In news: Recently, 82-member rhino protection force deployed in Kaziranga to combat poachers and understand animal behaviour.
More about the news:
- The SRPF personnel will be posted under eight ranges of Kaziranga National Park to control rhino poaching.
- The force has been raised by the initiative of both the central and state governments.
- The selected trainees received 43 weeks of rigorous commando training.
- The process of setting up the special force was started in 2015 on the recommendations of the National Tiger Conservation Authority.
Kaziranga National Park is a national park in the Golaghat, Karbi Anglong and Nagaon districts of the state of Assam, India. The sanctuary, which hosts two-thirds of the world's great one-horned rhinoceroses, is a World Heritage Site.
Indian Rhino: Great one horned Rhino
- The Indian rhinoceros is a rhinoceros species native to the Indian subcontinent. It is listed as Vulnerable on the IUCN Red List and in Appendix I of CITES.
- Habitat: Alluvial grassland and riverine forest.
- Range countries: It is found commonly in Nepal, Bhutan, Pakistan and India, with India being home to 2,200 rhinos, or over 85 percent of the population.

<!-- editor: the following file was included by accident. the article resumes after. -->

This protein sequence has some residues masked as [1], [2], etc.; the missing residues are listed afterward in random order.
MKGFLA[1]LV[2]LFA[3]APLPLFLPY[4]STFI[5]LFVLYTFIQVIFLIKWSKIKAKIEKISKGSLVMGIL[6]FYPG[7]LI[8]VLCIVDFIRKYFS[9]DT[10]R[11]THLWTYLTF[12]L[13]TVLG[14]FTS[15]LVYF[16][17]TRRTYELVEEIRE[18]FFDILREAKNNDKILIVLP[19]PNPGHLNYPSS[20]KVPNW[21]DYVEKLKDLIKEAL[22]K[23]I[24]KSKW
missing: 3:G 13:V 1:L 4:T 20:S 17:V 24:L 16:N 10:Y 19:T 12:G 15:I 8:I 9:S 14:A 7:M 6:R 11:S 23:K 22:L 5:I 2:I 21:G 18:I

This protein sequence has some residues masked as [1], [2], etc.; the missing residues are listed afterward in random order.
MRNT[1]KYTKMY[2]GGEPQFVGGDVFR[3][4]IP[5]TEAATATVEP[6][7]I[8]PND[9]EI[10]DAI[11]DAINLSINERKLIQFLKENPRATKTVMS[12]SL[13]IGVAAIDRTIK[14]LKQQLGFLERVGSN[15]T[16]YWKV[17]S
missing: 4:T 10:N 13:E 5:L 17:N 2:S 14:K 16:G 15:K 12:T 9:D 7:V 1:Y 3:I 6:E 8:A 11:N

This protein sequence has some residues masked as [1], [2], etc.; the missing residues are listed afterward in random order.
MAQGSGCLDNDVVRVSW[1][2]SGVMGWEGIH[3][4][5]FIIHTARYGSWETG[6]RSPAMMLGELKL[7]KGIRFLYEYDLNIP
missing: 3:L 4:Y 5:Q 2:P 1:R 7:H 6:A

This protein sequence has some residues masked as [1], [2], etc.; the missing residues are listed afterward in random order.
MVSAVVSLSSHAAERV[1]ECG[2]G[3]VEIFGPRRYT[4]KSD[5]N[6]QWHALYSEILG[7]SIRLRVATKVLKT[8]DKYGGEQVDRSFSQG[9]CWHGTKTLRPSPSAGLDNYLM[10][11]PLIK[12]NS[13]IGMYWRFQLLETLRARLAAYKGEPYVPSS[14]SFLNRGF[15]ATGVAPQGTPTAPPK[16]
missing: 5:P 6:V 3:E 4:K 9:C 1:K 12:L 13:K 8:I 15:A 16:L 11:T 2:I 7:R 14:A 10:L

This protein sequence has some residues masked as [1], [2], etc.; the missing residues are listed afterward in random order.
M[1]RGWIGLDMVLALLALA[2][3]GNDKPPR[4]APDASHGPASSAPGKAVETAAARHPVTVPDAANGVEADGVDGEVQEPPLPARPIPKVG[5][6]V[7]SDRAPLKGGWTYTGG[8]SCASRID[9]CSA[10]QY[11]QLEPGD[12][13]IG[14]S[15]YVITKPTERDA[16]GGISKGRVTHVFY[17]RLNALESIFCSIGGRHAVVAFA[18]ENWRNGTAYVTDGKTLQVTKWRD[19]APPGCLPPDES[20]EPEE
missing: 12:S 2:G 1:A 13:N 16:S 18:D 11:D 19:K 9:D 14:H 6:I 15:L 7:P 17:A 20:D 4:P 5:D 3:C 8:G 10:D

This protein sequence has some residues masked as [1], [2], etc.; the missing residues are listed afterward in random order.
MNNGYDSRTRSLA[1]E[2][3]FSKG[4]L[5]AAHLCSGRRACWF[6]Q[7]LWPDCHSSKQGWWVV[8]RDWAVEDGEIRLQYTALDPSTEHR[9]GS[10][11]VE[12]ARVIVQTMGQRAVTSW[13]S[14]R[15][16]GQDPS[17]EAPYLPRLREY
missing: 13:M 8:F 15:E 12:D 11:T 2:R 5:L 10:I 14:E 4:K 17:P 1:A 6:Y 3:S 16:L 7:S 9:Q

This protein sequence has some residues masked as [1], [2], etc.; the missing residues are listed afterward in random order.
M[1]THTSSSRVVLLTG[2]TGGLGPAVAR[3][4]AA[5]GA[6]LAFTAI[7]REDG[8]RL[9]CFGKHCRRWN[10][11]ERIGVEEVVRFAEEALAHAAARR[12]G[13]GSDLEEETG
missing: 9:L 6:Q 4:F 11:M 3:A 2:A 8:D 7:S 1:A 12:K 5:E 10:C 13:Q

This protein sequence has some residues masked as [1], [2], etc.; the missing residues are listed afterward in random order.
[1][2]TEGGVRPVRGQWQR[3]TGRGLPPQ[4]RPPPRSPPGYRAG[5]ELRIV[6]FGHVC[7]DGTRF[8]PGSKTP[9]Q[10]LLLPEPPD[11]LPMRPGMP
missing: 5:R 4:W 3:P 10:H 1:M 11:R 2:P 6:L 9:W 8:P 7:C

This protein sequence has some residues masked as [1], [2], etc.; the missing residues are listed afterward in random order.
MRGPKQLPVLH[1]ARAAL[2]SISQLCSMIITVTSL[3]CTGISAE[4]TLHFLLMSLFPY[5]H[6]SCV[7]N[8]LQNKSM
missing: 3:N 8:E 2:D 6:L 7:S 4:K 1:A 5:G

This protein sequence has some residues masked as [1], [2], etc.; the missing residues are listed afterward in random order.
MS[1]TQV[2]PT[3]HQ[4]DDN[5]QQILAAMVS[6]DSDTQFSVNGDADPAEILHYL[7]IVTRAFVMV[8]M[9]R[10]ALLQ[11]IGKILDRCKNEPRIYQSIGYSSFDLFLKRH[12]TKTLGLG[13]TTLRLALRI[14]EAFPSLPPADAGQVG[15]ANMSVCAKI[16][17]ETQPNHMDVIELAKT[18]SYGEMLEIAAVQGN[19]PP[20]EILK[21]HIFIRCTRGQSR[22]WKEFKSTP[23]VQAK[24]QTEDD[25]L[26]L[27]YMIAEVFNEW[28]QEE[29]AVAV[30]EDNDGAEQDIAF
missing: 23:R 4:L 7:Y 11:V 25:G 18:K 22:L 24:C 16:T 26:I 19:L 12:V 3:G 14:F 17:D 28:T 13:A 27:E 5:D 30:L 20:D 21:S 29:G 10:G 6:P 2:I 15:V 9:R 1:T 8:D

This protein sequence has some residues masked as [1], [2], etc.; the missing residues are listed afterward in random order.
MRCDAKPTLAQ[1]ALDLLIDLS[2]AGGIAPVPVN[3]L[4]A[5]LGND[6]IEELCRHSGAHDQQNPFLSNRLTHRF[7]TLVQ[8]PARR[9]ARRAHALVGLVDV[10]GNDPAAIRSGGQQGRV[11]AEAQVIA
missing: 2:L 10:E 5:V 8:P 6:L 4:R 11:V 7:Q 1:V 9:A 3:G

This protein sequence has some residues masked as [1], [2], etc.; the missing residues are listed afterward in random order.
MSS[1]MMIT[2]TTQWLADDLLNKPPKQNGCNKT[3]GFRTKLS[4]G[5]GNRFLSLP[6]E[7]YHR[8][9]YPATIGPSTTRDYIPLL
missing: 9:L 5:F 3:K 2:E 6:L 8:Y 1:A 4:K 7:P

- In India Rhinos are found in parts of Uttar Pradesh, West Bengal and Assam.
Indian Rhino Vision 2020 (IRV 2020):
- It aims to increase the numbers of wild rhinos in Assam from 2,001 – the population at the time it was launched – to 3,000, spread across seven protected areas.
- The rhino population in Assam now stands at 2,626 which is home to 70 per cent of the total population.
- IRV 2020 aims to translocate Rhinos from Kaziranga National Park and Pobitora Wildlife Sanctuary to five other protected areas namely Manas, Laokhowa, Buracharpori-Kochmora, Dibrusaikhowa and Orang.
- Translocations of Rhinos are being done in order to avert the risks associated with having an entire rhino population concentrated in one specific area. The first translocations took place from Pobitora Wildlife Sanctuary to Manas National Park.